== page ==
The American Medical Association condemns abortion except as necessary to preserve the life of either the mother or child.
Every state in the United States has adopted laws banning abortion. 1916: Margaret Sanger forms the Birth Control League (now Planned Parenthood) to promote contraception and abortion.
The American Law Institute proposes the “Model Penal Code” urging that abortion be performed in licensed hospitals when necessary to preserve the mental or physical health of the mother or in cases of rape or incest.
Griswold v. Connecticut. Supreme Court hands down decision that legalizes contraception and defines the “right to privacy.”
Colorado becomes the first state to allow abortion for cases of rape, incest, or threat to the mother’s life.
Fourteen states were allowing abortion in certain circumstances.
Roe v. Wade. Stating that a constitutional “right to privacy” exists that protects a woman’s decision to have an abortion, the U.S. Supreme Court legalizes abortion on demand. The Court permits states to outlaw abortions from viability until birth (third trimester) except when necessary to preserve the mother’s life or health. Norma McCorvey
Doe v. Bolton. The Supreme Court defines “health” (of the mother) to include all factors—physical, emotional, psychological, familial, and the woman’s age. This basically allows a woman to have an abortion at any time during her pregnancy and for any reason.
Planned Parenthood Association of Central Missouri v. Danforth. A Missouri abortion law, requiring the consent of parents in the case of minors—and husbands in the case of a married woman—is ruled unconstitutional by the Supreme Court.
Planned Parenthood of Southeastern Pennsylvania v. Casey. This decision outlaws any restrictions that “impose an undue burden” on a woman’s “right” to an abortion.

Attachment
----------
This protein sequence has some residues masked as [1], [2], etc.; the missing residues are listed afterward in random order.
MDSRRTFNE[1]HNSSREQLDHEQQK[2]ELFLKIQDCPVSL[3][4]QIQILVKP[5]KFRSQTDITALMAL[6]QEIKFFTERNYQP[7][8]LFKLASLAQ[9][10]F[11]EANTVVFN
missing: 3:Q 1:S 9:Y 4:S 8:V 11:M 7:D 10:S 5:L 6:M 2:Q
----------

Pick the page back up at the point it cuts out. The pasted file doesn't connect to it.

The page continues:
President Bill Clinton sign five executive orders into effect, allowing fetal tissue research and harvesting, RU486 research, abortion counseling in federally funded family planning clinics, and abortion services in U.S. military hospitals.
President Clinton signs into law the Freedom of Access to Clinics Entrance Act (FACE), which inhibits the first amendment rights of pro-lifers to peacefully protest, demonstrate, and provide sidewalk counseling at abortion clinics. Joe Scheidler
Stenberg v. Carhart. On a 5-4 decision, the Supreme Court declared that Nebraska’s partial birth abortion law unconstitutionally placed an undue burden on a woman’s so-called right to a late-term abortion.
President George W. Bush issues policy limiting use of human embryonic stem cells in research. See stemcells.nih.gov/policy/pages/2001policy.aspx.
President Bush signs a partial birth abortion ban law. See pewforum.org/2013/01/16/a-history-of-key-abortion-rulings-of-the-us-supreme-court.
Now v. Scheidler. Supreme Court rules in favor of Pro-Life Action League, concurring that anti-trust laws were not broken by pro-life demonstrators. See prolifeaction.org/about/nvs.php.
Now v. Scheidler. Supreme Court unanimously rules in favor of Scheidler again, putting to rest the NOW case that the 7th circuit had been keeping alive. See prolifeaction.org/about/nvs.php.
Ayotte v. Planned Parenthood of Northern New England. The Supreme Court rules that the government cannot restrict abortions when one is required during a medical emergency. See law.cornell.edu/supct/html/04-1144.ZS.html.
Gonzales v. Carhart; Gonzales v. Planned Parenthood. Supreme Court upholds federal partial birth abortion law. See pewforum.org/2013/01/16/a-history-of-key-abortion-rulings-of-the-us-supreme-court.